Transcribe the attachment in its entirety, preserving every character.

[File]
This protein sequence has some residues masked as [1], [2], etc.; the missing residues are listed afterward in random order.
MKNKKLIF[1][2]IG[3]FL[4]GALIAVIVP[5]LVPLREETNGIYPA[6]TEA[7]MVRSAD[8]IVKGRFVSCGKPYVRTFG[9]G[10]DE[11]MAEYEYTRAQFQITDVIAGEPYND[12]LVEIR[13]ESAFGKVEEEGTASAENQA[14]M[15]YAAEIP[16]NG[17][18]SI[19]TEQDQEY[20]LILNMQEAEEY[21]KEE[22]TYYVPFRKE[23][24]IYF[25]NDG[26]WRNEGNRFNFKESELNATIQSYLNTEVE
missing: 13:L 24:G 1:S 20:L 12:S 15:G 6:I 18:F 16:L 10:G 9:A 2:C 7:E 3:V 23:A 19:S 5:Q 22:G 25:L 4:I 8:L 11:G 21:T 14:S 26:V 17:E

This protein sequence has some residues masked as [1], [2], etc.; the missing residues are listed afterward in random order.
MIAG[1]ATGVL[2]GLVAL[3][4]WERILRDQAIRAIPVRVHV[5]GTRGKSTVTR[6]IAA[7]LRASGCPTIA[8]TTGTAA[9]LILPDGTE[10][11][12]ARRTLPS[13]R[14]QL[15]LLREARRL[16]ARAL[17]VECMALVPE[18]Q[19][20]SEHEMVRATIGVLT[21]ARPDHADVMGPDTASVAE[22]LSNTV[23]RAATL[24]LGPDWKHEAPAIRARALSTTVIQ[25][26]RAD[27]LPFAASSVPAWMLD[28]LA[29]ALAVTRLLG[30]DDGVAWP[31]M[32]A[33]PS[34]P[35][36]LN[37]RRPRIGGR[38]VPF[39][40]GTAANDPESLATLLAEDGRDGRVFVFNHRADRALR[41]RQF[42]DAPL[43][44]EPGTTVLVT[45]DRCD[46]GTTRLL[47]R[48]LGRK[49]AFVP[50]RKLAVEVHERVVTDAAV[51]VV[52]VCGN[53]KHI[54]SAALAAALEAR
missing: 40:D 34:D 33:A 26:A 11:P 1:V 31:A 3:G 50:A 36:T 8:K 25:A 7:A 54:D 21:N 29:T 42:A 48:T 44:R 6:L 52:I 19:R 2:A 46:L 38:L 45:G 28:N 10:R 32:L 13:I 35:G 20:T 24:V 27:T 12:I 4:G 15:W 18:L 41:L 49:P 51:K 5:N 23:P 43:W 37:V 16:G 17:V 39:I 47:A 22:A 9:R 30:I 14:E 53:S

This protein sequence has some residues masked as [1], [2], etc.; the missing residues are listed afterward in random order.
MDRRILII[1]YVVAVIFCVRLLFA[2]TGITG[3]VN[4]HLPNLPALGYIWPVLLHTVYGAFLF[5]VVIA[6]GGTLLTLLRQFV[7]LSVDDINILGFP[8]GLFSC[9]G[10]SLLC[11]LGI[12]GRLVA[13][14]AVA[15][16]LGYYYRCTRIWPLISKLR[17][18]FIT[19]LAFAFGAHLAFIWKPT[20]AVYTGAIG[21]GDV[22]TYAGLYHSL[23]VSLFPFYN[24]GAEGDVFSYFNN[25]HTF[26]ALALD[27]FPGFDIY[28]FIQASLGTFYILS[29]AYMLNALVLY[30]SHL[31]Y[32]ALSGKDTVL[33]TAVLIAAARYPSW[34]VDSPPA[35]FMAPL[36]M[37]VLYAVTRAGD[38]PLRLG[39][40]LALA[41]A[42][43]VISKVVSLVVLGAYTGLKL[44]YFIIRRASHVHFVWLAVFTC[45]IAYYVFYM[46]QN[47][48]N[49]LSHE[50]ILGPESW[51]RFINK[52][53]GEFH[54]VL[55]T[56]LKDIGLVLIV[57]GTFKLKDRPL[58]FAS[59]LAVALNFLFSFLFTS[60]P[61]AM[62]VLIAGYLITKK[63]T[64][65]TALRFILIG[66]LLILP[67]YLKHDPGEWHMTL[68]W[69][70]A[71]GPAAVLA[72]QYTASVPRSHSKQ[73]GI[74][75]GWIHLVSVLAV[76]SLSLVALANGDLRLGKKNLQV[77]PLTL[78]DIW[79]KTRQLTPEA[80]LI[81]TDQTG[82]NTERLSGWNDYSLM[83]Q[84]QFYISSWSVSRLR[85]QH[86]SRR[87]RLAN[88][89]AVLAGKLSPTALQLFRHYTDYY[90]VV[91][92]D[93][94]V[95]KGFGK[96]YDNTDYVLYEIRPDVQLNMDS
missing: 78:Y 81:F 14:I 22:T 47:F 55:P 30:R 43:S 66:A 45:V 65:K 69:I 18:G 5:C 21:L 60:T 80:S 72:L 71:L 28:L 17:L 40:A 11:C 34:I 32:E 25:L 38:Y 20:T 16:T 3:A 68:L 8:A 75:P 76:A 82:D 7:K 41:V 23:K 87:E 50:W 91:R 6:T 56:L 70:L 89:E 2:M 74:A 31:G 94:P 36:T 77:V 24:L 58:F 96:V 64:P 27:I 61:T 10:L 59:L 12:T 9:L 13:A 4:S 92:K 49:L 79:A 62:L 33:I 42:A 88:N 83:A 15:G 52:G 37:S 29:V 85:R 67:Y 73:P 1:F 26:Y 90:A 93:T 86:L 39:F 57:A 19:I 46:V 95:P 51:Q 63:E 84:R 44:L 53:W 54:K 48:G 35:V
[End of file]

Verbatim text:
This protein sequence has some residues masked as [1], [2], etc.; the missing residues are listed afterward in random order.
MKNKKLIF[1][2]IG[3]FL[4]GALIAVIVP[5]LVPLREETNGIYPA[6]TEA[7]MVRSAD[8]IVKGRFVSCGKPYVRTFG[9]G[10]DE[11]MAEYEYTRAQFQITDVIAGEPYND[12]LVEIR[13]ESAFGKVEEEGTASAENQA[14]M[15]YAAEIP[16]NG[17][18]SI[19]TEQDQEY[20]LILNMQEAEEY[21]KEE[22]TYYVPFRKE[23][24]IYF[25]NDG[26]WRNEGNRFNFKESELNATIQSYLNTEVE
missing: 13:L 24:G 1:S 20:L 12:S 15:G 6:I 18:F 16:L 10:G 9:A 2:C 7:E 3:V 23:A 19:S 5:Q 22:G 25:L 4:I 8:L 11:G 21:T 14:S 26:V 17:E

This protein sequence has some residues masked as [1], [2], etc.; the missing residues are listed afterward in random order.
MIAG[1]ATGVL[2]GLVAL[3][4]WERILRDQAIRAIPVRVHV[5]GTRGKSTVTR[6]IAA[7]LRASGCPTIA[8]TTGTAA[9]LILPDGTE[10][11][12]ARRTLPS[13]R[14]QL[15]LLREARRL[16]ARAL[17]VECMALVPE[18]Q[19][20]SEHEMVRATIGVLT[21]ARPDHADVMGPDTASVAE[22]LSNTV[23]RAATL[24]LGPDWKHEAPAIRARALSTTVIQ[25][26]RAD[27]LPFAASSVPAWMLD[28]LA[29]ALAVTRLLG[30]DDGVAWP[31]M[32]A[33]PS[34]P[35][36]LN[37]RRPRIGGR[38]VPF[39][40]GTAANDPESLATLLAEDGRDGRVFVFNHRADRALR[41]RQF[42]DAPL[43][44]EPGTTVLVT[45]DRCD[46]GTTRLL[47]R[48]LGRK[49]AFVP[50]RKLAVEVHERVVTDAAV[51]VV[52]VCGN[53]KHI[54]SAALAAALEAR
missing: 40:D 34:D 33:A 26:A 11:P 1:V 31:A 3:G 50:A 36:T 8:K 25:A 7:A 54:D 21:N 29:T 42:A 48:T 44:R 6:L 52:I 19:R 2:A 46:L 38:L 45:G 28:N 10:R 32:L 13:I 35:G 20:T 24:V 27:T 12:I 4:G 15:W 18:L 41:L 49:P 51:K 5:N 23:P 43:W 37:V 16:G 17:V 39:I 47:A 22:A 9:R 30:I 14:E 53:S

This protein sequence has some residues masked as [1], [2], etc.; the missing residues are listed afterward in random order.
MDRRILII[1]YVVAVIFCVRLLFA[2]TGITG[3]VN[4]HLPNLPALGYIWPVLLHTVYGAFLF[5]VVIA[6]GGTLLTLLRQFV[7]LSVDDINILGFP[8]GLFSC[9]G[10]SLLC[11]LGI[12]GRLVA[13][14]AVA[15][16]LGYYYRCTRIWPLISKLR[17][18]FIT[19]LAFAFGAHLAFIWKPT[20]AVYTGAIG[21]GDV[22]TYAGLYHSL[23]VSLFPFYN[24]GAEGDVFSYFNN[25]HTF[26]ALALD[27]FPGFDIY[28]FIQASLGTFYILS[29]AYMLNALVLY[30]SHL[31]Y[32]ALSGKDTVL[33]TAVLIAAARYPSW[34]VDSPPA[35]FMAPL[36]M[37]VLYAVTRAGD[38]PLRLG[39][40]LALA[41]A[42][43]VISKVVSLVVLGAYTGLKL[44]YFIIRRASHVHFVWLAVFTC[45]IAYYVFYM[46]QN[47][48]N[49]LSHE[50]ILGPESW[51]RFINK[52][53]GEFH[54]VL[55]T[56]LKDIGLVLIV[57]GTFKLKDRPL[58]FAS[59]LAVALNFLFSFLFTS[60]P[61]AM[62]VLIAGYLITKK[63]T[64][65]TALRFILIG[66]LLILP[67]YLKHDPGEWHMTL[68]W[69][70]A[71]GPAAVLA[72]QYTASVPRSHSKQ[73]GI[74][75]GWIHLVSVLAV[76]SLSLVALANGDLRLGKKNLQV[77]PLTL[78]DIW[79]KTRQLTPEA[80]LI[81]TDQTG[82]NTERLSGWNDYSLM[83]Q[84]QFYISSWSVSRLR[85]QH[86]SRR[87]RLAN[88][89]AVLAGKLSPTALQLFRHYTDYY[90]VV[91][92]D[93][94]V[95]KGFGK[96]YDNTDYVLYEIRPDVQLNMDS
missing: 78:Y 81:F 14:I 22:T 47:F 55:P 30:R 43:S 66:A 45:V 65:K 69:I 18:G 5:C 21:L 60:T 80:S 72:L 71:L 28:L 17:L 40:A 11:C 34:I 32:E 25:L 38:Y 20:T 16:T 3:A 68:L 8:A 75:P 76:A 82:D 7:K 41:V 23:K 87:E 50:W 91:R 6:T 56:L 70:L 89:E 2:M 74:A 31:G 94:P 36:T 77:V 24:L 58:F 96:V 64:P 27:I 61:T 10:L 59:L 12:T 9:L 13:A 4:S 92:K 49:L 79:A 62:L 33:I 42:A 88:N 83:A 15:G 52:G 37:S 29:V 85:R 67:Y 73:P 1:F 26:Y 90:A 93:T 86:L 39:F 57:A 19:I 46:V 95:P 51:Q 63:E 84:R 44:L 53:W 54:K 48:G 35:V